Purchasing and Organization Tips for Anesthesia Trays

May 2007 - Vol.4 No. 5

By Agatha L. Nolen, MS, DPh, FASHP

PHARMACY CAN PLAY A VALUABLE ROLE IN IMPROVING PATIENT SAFETY IN the operating room, particularly when it comes to the stocking of anesthesia trays. The following purchasing and organizational tips can help ensure the effective and safe administration of anesthesia in the OR.

Among the first things to consider is drug vial and syringe label legibility. Remember that surgical lamps are very bright, and the lighting contrast can make label information difficult to read. I suggest bringing your vials into the OR, where they will be used, to see if they are legible for the anesthesiologists. Furthermore, because some drug vials look very similar, consider altering your purchasing practices to stock vials that feature distinct packaging, hence avoiding confusion in the OR. If you must stock vials that have similar packaging, consider placing them at opposite ends of the anesthesia tray. These practices can decrease the potential for errors involving look-alike vials and syringes.

To determine the overall layout of the anesthesia trays, measure the anesthesia cart to find out how much space you have to work with. Ideally, you should designate one drawer for staging drugs and supplies, and another for the anesthesiologists to place used syringes, vials, and so on. At the end of a case, this will allow for a complete record — including lot numbers and expiration dates — of what was administered for billing and charting purposes. The anesthesiologists should not simply throw away used items as they go, because you may lose your ability to double check what was used against your records. Of course, if your facility uses a bar coded anesthesia administration system, that information will be recorded automatically, as soon as the anesthesiologist scans the vial or syringe.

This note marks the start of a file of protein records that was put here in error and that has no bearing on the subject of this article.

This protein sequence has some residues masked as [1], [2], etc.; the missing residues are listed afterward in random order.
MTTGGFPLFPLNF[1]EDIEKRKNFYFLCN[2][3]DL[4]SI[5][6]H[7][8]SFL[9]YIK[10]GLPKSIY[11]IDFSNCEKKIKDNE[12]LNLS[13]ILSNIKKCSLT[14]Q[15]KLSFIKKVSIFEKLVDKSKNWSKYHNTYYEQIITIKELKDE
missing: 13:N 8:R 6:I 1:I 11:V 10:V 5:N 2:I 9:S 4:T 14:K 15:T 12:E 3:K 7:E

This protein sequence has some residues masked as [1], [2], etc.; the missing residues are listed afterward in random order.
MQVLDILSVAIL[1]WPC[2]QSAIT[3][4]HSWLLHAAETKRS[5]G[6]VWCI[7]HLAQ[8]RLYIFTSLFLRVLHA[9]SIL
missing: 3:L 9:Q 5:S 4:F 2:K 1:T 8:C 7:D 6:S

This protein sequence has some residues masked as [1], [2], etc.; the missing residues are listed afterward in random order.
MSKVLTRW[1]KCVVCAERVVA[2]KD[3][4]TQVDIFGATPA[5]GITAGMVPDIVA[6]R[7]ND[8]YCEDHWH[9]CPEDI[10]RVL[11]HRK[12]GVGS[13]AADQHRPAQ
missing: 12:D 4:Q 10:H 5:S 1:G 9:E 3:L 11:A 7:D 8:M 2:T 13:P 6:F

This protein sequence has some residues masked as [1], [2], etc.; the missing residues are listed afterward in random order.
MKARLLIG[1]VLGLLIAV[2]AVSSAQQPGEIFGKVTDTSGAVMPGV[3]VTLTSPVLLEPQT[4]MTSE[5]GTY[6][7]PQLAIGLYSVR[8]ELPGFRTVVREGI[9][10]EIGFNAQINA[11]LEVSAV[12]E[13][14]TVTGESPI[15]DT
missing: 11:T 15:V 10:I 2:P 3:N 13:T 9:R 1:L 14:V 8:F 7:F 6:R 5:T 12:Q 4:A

It is also advisable to have a standardized tray layout across your entire institution. By making the same drugs and supplies available in all of your OR settings – from cardiac to OB – you limit the number of opportunities for confusion amongst your anesthesiologists. Of course, if you decide to alter the layout or contents of the anesthesia trays, you need to immediately communicate this change to all of your anesthesiologists to avoid any confusion at the outset of a surgery case.

Furthermore, the process of changing the layout or contents of your anesthesia trays should be a formalized one. It is far too risky to make these changes without careful planning. For example, if 10-mg vials of a particular drug are in short supply, think carefully before simply stocking 20-mg vials of that drug in your trays. The two types of vials may be nearly identical, and an inadvertent overdose could result. So conduct a FMEA (failure mode effects analysis) before instituting any changes in order to avoid such dangerous oversights. If certain drugs present too high of a risk, you might consider removing them from your anesthesia trays altogether.

Agatha L. Nolen, MS, DPh, FASHP, is the director of OPPS (Outpatient Prospective Payment System) with HCA’s corporate offices in Nashville, Tennessee, and is also working toward a PhD in public administration at Tennessee State University. She previously served as the director of pharmacy at Centennial Medical Center in Nashville, an HCA facility.

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